Hiking with cats is extremely popular among outdoor enthusiasts. While the idea of walking a cat on a leash would once have been laughed at. It is now a method that is gaining popularity. Some breeds are easier to train and more active, making them the perfect companion for your walk.
The best cats for hiking are:
- Cornish Rex
- Egyptian Mau
- Japanese Bobtail
Keep reading as we’ll go into more detail as to why these cats are an excellent breed for hiking and other outdoor activities.
It’s important to say that you can’t train any cat to hike with you – it depends on their breed and personality – but many cats will enjoy exploring the great outdoors, and with a little bit of training, you’ll be well on your way.
The reason why Abyssinians make great hiking buddies is two-fold. On the one hand, they are an extremely active breed that loves to play around, learn new tricks, and show their agility.
On the other hand, these loyal felines don’t like being left alone for too long, so allowing them to accompany you on a hike provides the best of both worlds.
The Balinese are descendants of the Siamese thanks to a genetic mutation in the latter; these two breeds have much in common. A Balinese is a curious, playful, and friendly cat, and thanks to their high level of intelligence, they are easier to train than many other breeds.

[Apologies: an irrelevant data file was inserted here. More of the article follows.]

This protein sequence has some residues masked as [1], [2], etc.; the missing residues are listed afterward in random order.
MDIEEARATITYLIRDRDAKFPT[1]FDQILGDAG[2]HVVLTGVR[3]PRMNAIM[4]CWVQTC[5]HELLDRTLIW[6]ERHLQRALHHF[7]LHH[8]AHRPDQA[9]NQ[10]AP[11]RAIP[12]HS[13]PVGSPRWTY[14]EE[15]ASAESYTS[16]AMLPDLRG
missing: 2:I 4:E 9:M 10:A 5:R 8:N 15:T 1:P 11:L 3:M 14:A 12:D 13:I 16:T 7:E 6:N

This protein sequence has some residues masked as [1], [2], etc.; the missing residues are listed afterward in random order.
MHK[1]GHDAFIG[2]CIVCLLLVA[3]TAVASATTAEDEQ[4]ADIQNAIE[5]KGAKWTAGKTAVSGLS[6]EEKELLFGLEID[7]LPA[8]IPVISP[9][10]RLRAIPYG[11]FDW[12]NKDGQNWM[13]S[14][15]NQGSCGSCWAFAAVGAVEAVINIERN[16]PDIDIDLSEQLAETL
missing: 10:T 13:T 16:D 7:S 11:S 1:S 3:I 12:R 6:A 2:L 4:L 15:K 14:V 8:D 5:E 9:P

Positive reinforcement works well for the Balinese, so plenty of treats for good behavior will encourage them during your hike.
A Bengal may look exotic, but they are a pure domestic breed who love to be around people. They have a few “wild” qualities but are easy to train and will happily go for a walk alongside you.
Sometimes called “the greyhound of the cat world,” the Cornish Rex is a speedy and agile breed with a sleek appearance and a characteristic galloping run. This breed is intelligent and adventurous, so it will love learning new skills and exploring outside with you.
The Egyptian Mau is the fastest domestic cat breed in the world and can reach speeds of up to 48 km/h. They are an active and curious breed making them the perfect travel companion, and their adaptable nature means that they are easy to train.
This breed will love to explore the great outdoors with you and will enjoy jumping up onto high surfaces with the help of its powerful legs.